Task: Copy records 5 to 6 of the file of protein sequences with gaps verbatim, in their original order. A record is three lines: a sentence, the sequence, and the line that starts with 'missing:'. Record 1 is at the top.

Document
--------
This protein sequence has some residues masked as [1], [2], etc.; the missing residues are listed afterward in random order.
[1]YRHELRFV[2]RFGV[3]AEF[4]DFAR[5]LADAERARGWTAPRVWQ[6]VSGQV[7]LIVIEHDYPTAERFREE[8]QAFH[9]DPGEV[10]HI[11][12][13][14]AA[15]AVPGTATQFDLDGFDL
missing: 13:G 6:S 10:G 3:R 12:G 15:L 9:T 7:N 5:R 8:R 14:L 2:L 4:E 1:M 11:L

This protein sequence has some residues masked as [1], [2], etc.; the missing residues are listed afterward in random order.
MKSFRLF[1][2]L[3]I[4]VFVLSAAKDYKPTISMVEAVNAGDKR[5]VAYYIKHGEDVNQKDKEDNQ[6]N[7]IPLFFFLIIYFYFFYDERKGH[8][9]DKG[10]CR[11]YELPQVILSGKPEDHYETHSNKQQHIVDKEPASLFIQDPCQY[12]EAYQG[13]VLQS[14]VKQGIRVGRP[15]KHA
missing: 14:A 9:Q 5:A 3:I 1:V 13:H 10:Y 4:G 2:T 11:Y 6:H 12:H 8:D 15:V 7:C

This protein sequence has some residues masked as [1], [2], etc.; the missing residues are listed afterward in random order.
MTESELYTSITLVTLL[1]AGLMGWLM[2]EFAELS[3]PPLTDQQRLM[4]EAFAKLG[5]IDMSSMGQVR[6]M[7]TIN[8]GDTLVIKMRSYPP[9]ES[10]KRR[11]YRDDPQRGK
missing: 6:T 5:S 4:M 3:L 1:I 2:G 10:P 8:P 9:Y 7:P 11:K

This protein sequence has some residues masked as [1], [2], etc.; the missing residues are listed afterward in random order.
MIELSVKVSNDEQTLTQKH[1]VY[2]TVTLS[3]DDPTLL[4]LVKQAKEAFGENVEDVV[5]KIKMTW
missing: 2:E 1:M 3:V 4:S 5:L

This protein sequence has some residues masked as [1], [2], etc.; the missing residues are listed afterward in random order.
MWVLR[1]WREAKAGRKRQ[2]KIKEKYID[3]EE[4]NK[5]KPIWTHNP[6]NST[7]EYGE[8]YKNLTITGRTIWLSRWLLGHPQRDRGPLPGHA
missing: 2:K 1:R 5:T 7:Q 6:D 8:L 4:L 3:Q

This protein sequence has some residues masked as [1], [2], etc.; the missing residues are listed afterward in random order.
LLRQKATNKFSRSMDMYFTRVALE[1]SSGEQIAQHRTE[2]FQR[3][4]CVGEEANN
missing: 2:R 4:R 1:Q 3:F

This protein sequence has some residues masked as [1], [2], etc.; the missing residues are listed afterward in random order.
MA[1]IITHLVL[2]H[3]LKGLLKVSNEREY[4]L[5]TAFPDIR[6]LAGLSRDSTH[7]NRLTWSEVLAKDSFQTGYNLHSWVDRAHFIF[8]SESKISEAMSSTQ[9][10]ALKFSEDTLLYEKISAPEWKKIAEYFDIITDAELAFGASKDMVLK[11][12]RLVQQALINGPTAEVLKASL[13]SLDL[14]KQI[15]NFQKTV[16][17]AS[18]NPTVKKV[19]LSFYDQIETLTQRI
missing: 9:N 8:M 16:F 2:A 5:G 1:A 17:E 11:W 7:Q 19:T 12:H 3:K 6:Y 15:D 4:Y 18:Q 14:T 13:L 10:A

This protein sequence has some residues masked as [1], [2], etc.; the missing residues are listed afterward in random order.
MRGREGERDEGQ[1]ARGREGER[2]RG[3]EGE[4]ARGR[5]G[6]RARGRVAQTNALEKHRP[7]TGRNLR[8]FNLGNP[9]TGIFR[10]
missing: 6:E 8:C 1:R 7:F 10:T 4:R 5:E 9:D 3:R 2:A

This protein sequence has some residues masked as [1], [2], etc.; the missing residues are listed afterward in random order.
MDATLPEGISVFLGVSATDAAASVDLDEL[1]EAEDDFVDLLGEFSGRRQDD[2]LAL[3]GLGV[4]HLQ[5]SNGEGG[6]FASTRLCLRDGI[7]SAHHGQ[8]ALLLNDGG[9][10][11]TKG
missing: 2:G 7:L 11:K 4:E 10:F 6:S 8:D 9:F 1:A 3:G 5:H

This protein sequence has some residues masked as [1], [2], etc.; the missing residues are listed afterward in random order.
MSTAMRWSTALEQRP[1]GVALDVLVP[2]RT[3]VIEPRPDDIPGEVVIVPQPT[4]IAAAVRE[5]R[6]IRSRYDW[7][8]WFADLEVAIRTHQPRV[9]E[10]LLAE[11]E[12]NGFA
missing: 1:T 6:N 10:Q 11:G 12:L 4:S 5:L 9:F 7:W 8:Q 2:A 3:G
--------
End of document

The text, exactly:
This protein sequence has some residues masked as [1], [2], etc.; the missing residues are listed afterward in random order.
MWVLR[1]WREAKAGRKRQ[2]KIKEKYID[3]EE[4]NK[5]KPIWTHNP[6]NST[7]EYGE[8]YKNLTITGRTIWLSRWLLGHPQRDRGPLPGHA
missing: 2:K 1:R 5:T 7:Q 6:D 8:L 4:L 3:Q

This protein sequence has some residues masked as [1], [2], etc.; the missing residues are listed afterward in random order.
LLRQKATNKFSRSMDMYFTRVALE[1]SSGEQIAQHRTE[2]FQR[3][4]CVGEEANN
missing: 2:R 4:R 1:Q 3:F